From self-care to relationships with similar others, there are off-the-bike lessons to be learned from Peloton instructors, writes the director of the Thriving in Ministry Coordination Program at Leadership Education at Duke Divinity.
An indoor play experience expands options for a community with a high rate of childhood poverty.
In this excerpt from her recent book, Susannah Q. Pratt writes that her family’s decision to refrain from buying for a year was based in part on research — and lived experience — that shows women still do a disproportionate share of domestic work.
By offering honest talk, a sense of belonging and hope, clergy can help prevent suicides. New research and resources debunk assumptions and point to actions that address this growing problem.
Facing rapid gentrification and expanding needs, the nonprofit Housing for New Hope adapts and innovates to work with people who need shelter, says its executive director.
Rather than a conversation for other people, talking about the environment can be a key component for the Black church in seeking justice, says the founder of Green The Church.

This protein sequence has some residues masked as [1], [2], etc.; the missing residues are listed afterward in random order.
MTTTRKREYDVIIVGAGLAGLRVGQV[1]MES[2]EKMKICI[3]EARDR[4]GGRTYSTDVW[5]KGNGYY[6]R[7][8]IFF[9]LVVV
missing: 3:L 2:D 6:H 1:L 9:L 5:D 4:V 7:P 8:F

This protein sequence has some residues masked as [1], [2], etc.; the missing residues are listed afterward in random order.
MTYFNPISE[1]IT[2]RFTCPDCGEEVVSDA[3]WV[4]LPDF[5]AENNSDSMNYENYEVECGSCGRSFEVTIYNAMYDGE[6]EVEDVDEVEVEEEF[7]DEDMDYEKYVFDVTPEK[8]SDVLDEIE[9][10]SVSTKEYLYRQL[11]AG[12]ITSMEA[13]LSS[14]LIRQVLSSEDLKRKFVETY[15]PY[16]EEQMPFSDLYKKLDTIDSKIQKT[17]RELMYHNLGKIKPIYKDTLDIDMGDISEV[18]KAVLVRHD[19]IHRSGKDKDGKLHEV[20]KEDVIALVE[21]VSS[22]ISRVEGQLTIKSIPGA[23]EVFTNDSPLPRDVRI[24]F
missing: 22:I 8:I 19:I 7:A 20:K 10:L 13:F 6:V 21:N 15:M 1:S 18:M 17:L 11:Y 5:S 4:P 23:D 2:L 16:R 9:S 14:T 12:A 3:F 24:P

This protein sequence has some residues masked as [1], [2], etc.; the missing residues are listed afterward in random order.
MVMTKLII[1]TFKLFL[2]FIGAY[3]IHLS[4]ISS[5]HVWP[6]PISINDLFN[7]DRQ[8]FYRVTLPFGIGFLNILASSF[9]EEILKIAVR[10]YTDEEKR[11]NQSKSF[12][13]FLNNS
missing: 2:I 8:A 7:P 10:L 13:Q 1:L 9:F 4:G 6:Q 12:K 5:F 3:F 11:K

Caregivers must be able to recognize the image of God within themselves in order to care for it within others, says the author of a recent book.
COVID burst into our homes without our consent, upending nearly every part of our lives. Very quickly, where we worked, how we moved and what was safe became unclear, especially for queer clergy, writes the executive director of the Massachusetts Council of Churches.
Thema Bryant: Churches play a crucial role in providing mental health support and advocating for better policy
An AME elder who is also president-elect of the American Psychological Association talks about the ways churches can make mental health an integral part of ministry.
The influential book “Practicing Our Faith” and other works it inspired continue to be pertinent today. A new website invites a new generation to explore Christian practices vital to faithful living.
Faith leaders and religious communities must speak up for reproductive justice. Movements like SACReD can help show how, writes a founding board member and college professor.